With a name like Vinyl Vaudeville you’d better be cool and with a show that is anchored by a duo called the Pogo Dudes, that is exactly what is delivered. But for all the fun among the aerialists, unicyclist, pole dancer, music and comedy, what Vinyl Vaudeville could really use is a story.
A self-described throwback to those turn-of-the-century variety shows that existed long before televised talent competitions, Vinyl Vaudeville serves up a range of acts sandwiched between dinner (optional) and dancing to The Vinyls Band (again, optional).
Along with its more physical offerings it was humour that ultimately won out the night for me. In Eden Cheung’s magic show his tricks may not have been particularly original but were delivered with a seasoned ease and quick wit and DynaMike performs a very funny comedy routine atop a unicycle and in his interactions with people plucked from the audience.
Among the more physical acts, Paz and Leah of Equilibrium Circus were graceful and daring as they performed in the rafters on the trapeze and Sylvia Louis shows off great flexibility and strength in her hoop above the stage floor. The high-energy ending with the Pogo Dudes left us with little doubt as why they hold eight world records. Unfortunately not everything came off without a hitch on opening night. The opening night “drunk” who performs atop four stacked chairs was derivative and as Cheung swapped his magic wand for ladder he would have easily been buzzed away by that grumpy Brit on America’s Got Talent.
For all of its strengths though, what Vinyl Vaudeville is missing the most is a story. For anyone that has seen similar shows like the long-running Teatro ZinZanni in Seattle or the more recent Absinthe in Las Vegas, the ingredients are the same but where they excel is in telling a story that connects it all together. At the very least, as the show’s de facto MC, the show’s band leader needs to have his patter down perfectly.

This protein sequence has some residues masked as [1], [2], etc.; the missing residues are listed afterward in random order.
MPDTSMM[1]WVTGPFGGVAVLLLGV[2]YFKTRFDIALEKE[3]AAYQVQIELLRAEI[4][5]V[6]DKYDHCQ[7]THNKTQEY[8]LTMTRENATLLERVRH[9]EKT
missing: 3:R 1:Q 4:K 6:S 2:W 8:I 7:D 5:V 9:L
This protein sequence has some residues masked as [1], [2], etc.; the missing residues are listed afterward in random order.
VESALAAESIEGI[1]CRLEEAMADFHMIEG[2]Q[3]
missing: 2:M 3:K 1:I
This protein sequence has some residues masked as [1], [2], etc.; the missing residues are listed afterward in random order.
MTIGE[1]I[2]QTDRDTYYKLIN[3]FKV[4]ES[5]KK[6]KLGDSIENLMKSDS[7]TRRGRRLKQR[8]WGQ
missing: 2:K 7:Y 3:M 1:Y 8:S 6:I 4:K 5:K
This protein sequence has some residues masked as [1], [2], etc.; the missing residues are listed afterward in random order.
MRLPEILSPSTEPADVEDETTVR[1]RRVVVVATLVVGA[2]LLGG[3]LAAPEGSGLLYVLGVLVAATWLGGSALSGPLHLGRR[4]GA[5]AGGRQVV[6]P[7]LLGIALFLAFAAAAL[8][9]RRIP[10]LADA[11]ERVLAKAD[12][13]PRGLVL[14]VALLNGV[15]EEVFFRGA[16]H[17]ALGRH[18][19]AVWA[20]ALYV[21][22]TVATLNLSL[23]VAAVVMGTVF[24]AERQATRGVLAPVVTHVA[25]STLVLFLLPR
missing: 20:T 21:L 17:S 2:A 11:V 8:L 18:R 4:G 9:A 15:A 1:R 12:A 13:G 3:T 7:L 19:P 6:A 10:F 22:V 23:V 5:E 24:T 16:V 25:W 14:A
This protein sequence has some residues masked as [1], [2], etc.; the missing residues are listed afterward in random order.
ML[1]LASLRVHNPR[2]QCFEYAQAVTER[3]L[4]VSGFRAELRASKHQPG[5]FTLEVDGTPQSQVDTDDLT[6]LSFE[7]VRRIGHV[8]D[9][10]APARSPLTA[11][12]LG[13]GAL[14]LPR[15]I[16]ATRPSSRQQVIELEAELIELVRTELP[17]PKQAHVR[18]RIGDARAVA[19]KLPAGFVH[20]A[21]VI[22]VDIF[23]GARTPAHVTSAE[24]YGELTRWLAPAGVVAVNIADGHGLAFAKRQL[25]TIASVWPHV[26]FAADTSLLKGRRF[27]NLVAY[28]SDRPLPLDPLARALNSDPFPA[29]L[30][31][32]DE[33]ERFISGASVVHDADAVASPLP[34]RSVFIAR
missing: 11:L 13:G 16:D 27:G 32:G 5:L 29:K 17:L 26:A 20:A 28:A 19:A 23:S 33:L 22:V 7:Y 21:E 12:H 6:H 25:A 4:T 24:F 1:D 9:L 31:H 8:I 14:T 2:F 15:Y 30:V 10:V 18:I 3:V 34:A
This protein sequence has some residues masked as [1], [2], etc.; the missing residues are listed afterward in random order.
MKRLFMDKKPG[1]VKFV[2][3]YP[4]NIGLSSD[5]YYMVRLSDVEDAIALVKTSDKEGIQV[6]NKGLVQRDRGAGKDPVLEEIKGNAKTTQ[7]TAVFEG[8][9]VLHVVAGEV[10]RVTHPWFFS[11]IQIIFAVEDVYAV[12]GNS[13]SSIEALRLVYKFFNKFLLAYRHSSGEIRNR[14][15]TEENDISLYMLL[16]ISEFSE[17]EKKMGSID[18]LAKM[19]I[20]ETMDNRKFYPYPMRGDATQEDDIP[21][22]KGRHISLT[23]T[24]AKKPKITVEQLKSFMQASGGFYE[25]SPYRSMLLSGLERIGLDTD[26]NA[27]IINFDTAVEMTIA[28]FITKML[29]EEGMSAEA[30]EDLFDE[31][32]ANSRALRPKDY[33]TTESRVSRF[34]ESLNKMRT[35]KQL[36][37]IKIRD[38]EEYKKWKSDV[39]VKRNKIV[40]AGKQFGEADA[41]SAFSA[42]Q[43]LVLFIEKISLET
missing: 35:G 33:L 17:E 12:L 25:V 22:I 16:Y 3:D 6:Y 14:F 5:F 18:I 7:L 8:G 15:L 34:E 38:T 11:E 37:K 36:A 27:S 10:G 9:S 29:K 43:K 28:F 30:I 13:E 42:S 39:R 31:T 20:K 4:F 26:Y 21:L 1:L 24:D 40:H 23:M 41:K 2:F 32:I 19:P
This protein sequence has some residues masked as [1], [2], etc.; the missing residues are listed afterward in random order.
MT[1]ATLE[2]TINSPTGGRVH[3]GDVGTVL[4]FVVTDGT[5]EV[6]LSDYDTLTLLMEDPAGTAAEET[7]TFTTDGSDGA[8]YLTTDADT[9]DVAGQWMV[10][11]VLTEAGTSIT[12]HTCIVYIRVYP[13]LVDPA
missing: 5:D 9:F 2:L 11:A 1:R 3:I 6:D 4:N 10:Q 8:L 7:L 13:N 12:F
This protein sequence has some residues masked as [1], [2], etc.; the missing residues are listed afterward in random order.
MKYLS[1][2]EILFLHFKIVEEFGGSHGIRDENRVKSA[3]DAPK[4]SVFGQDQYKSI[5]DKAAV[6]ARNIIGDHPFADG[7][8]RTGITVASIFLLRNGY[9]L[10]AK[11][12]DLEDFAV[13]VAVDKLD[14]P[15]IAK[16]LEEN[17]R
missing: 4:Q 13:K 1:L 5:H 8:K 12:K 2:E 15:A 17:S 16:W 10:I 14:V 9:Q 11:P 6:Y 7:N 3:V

The cavernous space of Granville Island’s Performance Works is both a blessing and a curse. A great location as it provides the space necessary for the larger acts and aerialists to perform, it also distances the audience from some of the smaller acts like the magician and pole dancer.
This is a unique show among the more traditional theatrical offerings happening around town and with Valentine’s Day upon us it would make a great alternative to over-priced flowers and those calorie laden chocolates.
At Performace Works on Granville Island through February 18, 2012. Visit http://www.vinylvaudeville.com for tickets and information.